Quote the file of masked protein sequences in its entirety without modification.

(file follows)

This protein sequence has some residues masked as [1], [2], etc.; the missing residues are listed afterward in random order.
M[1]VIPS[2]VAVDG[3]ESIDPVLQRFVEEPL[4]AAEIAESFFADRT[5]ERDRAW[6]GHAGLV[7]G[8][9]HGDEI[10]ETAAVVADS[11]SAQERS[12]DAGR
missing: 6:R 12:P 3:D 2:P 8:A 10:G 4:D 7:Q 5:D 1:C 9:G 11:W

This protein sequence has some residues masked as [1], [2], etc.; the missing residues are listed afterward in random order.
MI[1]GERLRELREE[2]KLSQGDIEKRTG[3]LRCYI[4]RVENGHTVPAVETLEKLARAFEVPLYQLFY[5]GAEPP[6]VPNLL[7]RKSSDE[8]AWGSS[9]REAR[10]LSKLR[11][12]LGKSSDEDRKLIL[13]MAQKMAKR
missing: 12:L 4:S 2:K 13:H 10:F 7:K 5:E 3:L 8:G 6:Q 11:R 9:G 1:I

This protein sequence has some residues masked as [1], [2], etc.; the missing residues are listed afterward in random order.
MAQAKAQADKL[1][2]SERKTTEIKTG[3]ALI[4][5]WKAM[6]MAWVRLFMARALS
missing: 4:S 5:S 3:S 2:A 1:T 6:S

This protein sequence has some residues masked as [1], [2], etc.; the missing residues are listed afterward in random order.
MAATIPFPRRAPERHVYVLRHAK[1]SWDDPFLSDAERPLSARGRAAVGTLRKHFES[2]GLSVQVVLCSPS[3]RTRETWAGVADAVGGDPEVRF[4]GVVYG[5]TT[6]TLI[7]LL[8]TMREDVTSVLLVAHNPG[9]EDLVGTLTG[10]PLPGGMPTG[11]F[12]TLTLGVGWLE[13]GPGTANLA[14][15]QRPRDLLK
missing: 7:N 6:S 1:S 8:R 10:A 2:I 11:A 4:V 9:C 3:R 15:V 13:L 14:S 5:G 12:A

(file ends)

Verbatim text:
This protein sequence has some residues masked as [1], [2], etc.; the missing residues are listed afterward in random order.
M[1]VIPS[2]VAVDG[3]ESIDPVLQRFVEEPL[4]AAEIAESFFADRT[5]ERDRAW[6]GHAGLV[7]G[8][9]HGDEI[10]ETAAVVADS[11]SAQERS[12]DAGR
missing: 6:R 12:P 3:D 2:P 8:A 10:G 4:D 7:Q 5:D 1:C 9:G 11:W

This protein sequence has some residues masked as [1], [2], etc.; the missing residues are listed afterward in random order.
MI[1]GERLRELREE[2]KLSQGDIEKRTG[3]LRCYI[4]RVENGHTVPAVETLEKLARAFEVPLYQLFY[5]GAEPP[6]VPNLL[7]RKSSDE[8]AWGSS[9]REAR[10]LSKLR[11][12]LGKSSDEDRKLIL[13]MAQKMAKR
missing: 12:L 4:S 2:K 13:H 10:F 7:K 5:E 3:L 8:G 6:Q 11:R 9:G 1:I

This protein sequence has some residues masked as [1], [2], etc.; the missing residues are listed afterward in random order.
MAQAKAQADKL[1][2]SERKTTEIKTG[3]ALI[4][5]WKAM[6]MAWVRLFMARALS
missing: 4:S 5:S 3:S 2:A 1:T 6:S

This protein sequence has some residues masked as [1], [2], etc.; the missing residues are listed afterward in random order.
MAATIPFPRRAPERHVYVLRHAK[1]SWDDPFLSDAERPLSARGRAAVGTLRKHFES[2]GLSVQVVLCSPS[3]RTRETWAGVADAVGGDPEVRF[4]GVVYG[5]TT[6]TLI[7]LL[8]TMREDVTSVLLVAHNPG[9]EDLVGTLTG[10]PLPGGMPTG[11]F[12]TLTLGVGWLE[13]GPGTANLA[14][15]QRPRDLLK
missing: 7:N 6:S 1:S 8:R 10:A 2:I 11:A 4:V 9:C 3:R 15:V 13:L 14:S 5:G 12:A